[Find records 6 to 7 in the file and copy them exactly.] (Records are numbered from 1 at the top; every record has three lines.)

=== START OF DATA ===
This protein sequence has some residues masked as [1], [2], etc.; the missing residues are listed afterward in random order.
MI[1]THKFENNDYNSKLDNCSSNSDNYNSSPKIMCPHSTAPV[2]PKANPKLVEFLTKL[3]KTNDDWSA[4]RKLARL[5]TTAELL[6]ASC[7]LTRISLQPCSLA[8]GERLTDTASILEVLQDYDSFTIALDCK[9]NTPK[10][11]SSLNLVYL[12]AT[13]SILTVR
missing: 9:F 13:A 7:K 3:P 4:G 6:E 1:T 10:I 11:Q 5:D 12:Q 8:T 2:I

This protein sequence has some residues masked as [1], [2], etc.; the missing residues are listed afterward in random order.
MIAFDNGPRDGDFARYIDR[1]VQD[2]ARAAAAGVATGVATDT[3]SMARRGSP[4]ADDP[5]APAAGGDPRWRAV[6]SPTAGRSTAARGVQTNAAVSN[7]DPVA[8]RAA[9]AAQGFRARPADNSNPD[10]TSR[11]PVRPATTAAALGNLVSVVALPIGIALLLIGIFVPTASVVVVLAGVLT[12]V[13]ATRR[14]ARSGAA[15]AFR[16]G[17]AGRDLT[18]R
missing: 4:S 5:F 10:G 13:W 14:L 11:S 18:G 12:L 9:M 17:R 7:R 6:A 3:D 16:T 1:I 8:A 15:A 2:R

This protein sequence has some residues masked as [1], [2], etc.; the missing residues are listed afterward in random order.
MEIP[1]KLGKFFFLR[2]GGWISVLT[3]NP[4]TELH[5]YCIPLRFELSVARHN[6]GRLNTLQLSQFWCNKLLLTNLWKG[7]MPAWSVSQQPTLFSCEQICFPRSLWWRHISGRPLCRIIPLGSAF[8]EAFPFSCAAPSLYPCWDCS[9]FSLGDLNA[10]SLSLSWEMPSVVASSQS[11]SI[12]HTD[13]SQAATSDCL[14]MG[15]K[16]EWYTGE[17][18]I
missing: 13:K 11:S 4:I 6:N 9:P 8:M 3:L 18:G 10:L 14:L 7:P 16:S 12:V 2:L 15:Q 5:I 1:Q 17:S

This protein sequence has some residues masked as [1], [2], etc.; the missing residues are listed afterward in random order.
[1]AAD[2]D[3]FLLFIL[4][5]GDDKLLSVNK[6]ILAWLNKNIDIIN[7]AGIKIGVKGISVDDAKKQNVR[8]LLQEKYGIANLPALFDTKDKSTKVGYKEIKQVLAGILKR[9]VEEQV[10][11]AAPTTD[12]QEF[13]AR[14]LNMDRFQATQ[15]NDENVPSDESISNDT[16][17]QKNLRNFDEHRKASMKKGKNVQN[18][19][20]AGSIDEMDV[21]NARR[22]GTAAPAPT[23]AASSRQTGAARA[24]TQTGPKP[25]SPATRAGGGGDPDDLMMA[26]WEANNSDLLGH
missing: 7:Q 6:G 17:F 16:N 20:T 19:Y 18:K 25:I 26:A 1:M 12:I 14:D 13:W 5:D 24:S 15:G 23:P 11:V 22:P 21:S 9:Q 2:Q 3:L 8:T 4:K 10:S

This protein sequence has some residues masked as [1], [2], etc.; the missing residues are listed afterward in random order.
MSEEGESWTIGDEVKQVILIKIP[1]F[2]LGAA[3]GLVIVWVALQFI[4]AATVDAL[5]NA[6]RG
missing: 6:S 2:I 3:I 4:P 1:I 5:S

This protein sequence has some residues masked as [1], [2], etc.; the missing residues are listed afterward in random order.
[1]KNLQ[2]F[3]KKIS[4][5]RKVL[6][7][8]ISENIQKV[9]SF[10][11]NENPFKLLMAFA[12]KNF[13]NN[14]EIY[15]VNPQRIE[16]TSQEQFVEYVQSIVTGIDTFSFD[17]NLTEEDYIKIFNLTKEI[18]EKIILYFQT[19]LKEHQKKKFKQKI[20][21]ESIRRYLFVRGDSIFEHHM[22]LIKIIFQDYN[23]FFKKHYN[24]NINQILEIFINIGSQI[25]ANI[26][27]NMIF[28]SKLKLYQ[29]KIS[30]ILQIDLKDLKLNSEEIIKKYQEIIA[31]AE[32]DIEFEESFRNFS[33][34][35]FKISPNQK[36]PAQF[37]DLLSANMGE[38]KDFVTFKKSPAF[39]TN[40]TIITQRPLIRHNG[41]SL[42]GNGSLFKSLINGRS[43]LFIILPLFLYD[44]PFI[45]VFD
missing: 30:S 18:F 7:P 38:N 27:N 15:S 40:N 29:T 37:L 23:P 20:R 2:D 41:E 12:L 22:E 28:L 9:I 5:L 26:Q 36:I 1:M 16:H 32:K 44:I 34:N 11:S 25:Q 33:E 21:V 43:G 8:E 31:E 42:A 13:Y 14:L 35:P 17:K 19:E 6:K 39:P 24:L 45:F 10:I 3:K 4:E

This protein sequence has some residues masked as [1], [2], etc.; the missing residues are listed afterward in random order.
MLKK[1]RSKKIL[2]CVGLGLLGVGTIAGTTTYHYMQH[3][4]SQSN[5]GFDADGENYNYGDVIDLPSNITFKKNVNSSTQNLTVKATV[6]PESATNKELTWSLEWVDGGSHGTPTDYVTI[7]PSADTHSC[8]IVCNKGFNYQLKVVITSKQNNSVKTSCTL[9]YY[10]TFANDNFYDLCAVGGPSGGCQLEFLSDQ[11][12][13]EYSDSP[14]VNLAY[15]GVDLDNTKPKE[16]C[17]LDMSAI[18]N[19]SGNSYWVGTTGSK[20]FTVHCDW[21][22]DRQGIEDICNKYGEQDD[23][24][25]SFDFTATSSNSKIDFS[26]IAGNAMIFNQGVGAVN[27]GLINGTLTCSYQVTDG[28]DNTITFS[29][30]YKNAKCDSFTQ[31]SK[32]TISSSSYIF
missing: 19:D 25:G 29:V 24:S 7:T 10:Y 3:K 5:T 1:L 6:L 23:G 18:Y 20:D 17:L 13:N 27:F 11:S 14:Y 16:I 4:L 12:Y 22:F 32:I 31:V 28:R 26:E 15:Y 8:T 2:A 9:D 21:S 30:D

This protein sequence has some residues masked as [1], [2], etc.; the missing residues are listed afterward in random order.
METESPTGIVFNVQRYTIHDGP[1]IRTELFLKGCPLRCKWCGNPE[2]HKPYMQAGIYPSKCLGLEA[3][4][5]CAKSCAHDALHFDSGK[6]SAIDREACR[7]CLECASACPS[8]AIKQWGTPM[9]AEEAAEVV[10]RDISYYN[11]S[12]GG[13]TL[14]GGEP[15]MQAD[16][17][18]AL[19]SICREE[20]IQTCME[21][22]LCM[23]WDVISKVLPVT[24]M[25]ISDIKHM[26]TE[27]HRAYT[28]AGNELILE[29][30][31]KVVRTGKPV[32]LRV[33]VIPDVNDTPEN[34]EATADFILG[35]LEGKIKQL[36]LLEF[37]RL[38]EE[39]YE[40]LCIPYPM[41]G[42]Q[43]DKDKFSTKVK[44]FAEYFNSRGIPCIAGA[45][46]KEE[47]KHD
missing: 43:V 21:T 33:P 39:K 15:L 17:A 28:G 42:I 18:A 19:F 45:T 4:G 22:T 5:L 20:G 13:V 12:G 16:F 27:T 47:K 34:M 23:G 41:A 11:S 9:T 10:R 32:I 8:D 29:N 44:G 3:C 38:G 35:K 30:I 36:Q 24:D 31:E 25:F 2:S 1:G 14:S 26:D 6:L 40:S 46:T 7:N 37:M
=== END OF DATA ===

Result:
This protein sequence has some residues masked as [1], [2], etc.; the missing residues are listed afterward in random order.
[1]KNLQ[2]F[3]KKIS[4][5]RKVL[6][7][8]ISENIQKV[9]SF[10][11]NENPFKLLMAFA[12]KNF[13]NN[14]EIY[15]VNPQRIE[16]TSQEQFVEYVQSIVTGIDTFSFD[17]NLTEEDYIKIFNLTKEI[18]EKIILYFQT[19]LKEHQKKKFKQKI[20][21]ESIRRYLFVRGDSIFEHHM[22]LIKIIFQDYN[23]FFKKHYN[24]NINQILEIFINIGSQI[25]ANI[26][27]NMIF[28]SKLKLYQ[29]KIS[30]ILQIDLKDLKLNSEEIIKKYQEIIA[31]AE[32]DIEFEESFRNFS[33][34][35]FKISPNQK[36]PAQF[37]DLLSANMGE[38]KDFVTFKKSPAF[39]TN[40]TIITQRPLIRHNG[41]SL[42]GNGSLFKSLINGRS[43]LFIILPLFLYD[44]PFI[45]VFD
missing: 30:S 18:F 7:P 38:N 27:N 15:S 40:N 29:T 37:L 23:P 20:R 2:D 41:E 12:L 22:E 28:L 9:I 5:L 26:Q 36:I 1:M 16:H 32:K 44:I 34:N 11:S 25:Q 33:E 21:V 43:G 8:E 31:E 42:A 13:Y 14:L 35:P 17:K 19:E 6:K 39:P 24:L 45:F 10:I 3:K 4:E

This protein sequence has some residues masked as [1], [2], etc.; the missing residues are listed afterward in random order.
MLKK[1]RSKKIL[2]CVGLGLLGVGTIAGTTTYHYMQH[3][4]SQSN[5]GFDADGENYNYGDVIDLPSNITFKKNVNSSTQNLTVKATV[6]PESATNKELTWSLEWVDGGSHGTPTDYVTI[7]PSADTHSC[8]IVCNKGFNYQLKVVITSKQNNSVKTSCTL[9]YY[10]TFANDNFYDLCAVGGPSGGCQLEFLSDQ[11][12][13]EYSDSP[14]VNLAY[15]GVDLDNTKPKE[16]C[17]LDMSAI[18]N[19]SGNSYWVGTTGSK[20]FTVHCDW[21][22]DRQGIEDICNKYGEQDD[23][24][25]SFDFTATSSNSKIDFS[26]IAGNAMIFNQGVGAVN[27]GLINGTLTCSYQVTDG[28]DNTITFS[29][30]YKNAKCDSFTQ[31]SK[32]TISSSSYIF
missing: 19:D 25:G 29:V 24:S 7:T 10:Y 3:K 5:T 1:L 6:L 23:G 18:Y 20:D 17:L 13:N 27:F 11:S 14:Y 16:I 4:L 12:Y 22:F 32:I 31:V 28:R 26:E 15:Y 8:T 2:A 9:D 21:S 30:D